I just saw an article over at Mint that explains what each digit in a credit card is used for. It's a short read, but very well presented. Go read it now, then come back here.
So I got to thinking. The first 6 digits of my card are based on the type of card I have, and the entire lookup is available online. The last 4 digits are generally printed on credit card receipts. Now for most credit cards that have an 8 or 9 digit account number, this leaves 5 or 6 unknown digits. In the worst case that's a million possibilities. This isn't the worst case though, because we know the checksum, which is the last digit, and shows up on credit card receipts. Using the Luhn algorithm, we can reduce the search space by 90%. This leaves 100,000 possibilities for the unknown 6 digit number. If you have an 8 digit account number, then the space reduces to 10,000 possibilities.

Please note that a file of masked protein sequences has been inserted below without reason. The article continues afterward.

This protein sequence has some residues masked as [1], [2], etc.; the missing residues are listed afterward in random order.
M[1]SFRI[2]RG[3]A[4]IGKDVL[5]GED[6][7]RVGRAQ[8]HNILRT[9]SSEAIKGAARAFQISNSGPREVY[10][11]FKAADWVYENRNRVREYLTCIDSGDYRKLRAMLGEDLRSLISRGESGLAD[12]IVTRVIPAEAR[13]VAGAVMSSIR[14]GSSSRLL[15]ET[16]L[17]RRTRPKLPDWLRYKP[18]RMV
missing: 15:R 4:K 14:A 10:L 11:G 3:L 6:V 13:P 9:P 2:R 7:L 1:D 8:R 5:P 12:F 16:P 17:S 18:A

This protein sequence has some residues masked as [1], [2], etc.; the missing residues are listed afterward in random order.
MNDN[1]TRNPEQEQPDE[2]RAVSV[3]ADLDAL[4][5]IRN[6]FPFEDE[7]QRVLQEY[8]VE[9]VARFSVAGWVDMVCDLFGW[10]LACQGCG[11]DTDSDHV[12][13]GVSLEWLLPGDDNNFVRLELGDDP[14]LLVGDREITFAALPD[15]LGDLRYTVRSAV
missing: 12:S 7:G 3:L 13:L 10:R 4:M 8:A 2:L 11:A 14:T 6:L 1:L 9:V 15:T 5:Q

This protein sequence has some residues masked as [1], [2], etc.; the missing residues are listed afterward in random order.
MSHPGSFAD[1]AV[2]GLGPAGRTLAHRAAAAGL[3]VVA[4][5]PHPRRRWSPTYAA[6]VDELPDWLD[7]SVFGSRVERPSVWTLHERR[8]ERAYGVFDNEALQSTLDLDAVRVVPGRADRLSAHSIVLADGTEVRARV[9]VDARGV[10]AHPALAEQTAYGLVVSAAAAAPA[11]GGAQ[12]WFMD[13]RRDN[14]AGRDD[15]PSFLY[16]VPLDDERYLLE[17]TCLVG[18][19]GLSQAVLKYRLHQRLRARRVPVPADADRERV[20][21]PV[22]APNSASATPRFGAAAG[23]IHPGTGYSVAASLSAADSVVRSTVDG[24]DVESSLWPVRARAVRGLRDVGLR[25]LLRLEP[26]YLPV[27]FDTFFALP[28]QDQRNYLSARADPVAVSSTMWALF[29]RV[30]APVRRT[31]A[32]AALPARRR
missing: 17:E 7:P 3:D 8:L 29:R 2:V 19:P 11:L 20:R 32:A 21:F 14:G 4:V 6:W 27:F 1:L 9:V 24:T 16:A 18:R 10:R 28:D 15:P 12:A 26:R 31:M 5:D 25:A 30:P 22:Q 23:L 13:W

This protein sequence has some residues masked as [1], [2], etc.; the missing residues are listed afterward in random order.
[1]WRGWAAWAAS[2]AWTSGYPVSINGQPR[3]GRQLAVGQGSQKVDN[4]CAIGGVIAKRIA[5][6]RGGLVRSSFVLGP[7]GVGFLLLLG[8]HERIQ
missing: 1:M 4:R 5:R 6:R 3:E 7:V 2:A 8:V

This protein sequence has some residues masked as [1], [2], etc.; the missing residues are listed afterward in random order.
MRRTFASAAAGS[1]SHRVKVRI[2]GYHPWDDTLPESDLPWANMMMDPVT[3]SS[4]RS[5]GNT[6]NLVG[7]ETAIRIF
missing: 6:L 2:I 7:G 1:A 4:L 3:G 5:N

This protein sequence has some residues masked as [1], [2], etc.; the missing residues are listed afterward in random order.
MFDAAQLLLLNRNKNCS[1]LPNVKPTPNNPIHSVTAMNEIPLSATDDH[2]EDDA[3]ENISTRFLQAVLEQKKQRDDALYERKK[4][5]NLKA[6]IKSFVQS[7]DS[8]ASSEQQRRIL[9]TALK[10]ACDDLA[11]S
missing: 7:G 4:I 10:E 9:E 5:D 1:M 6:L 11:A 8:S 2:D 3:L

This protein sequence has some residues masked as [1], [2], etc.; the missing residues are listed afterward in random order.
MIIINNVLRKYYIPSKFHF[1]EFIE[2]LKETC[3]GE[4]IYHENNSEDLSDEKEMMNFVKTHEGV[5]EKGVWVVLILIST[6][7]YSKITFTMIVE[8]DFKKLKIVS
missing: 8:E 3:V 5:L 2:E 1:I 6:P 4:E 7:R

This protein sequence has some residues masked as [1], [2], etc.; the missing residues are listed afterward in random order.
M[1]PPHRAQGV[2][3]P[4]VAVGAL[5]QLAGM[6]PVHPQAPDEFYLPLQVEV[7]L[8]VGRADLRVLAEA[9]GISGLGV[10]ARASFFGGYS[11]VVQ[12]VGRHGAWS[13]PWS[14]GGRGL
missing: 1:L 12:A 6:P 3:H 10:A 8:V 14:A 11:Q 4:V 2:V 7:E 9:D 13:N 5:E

It takes a computer very little time to generate that many numbers.
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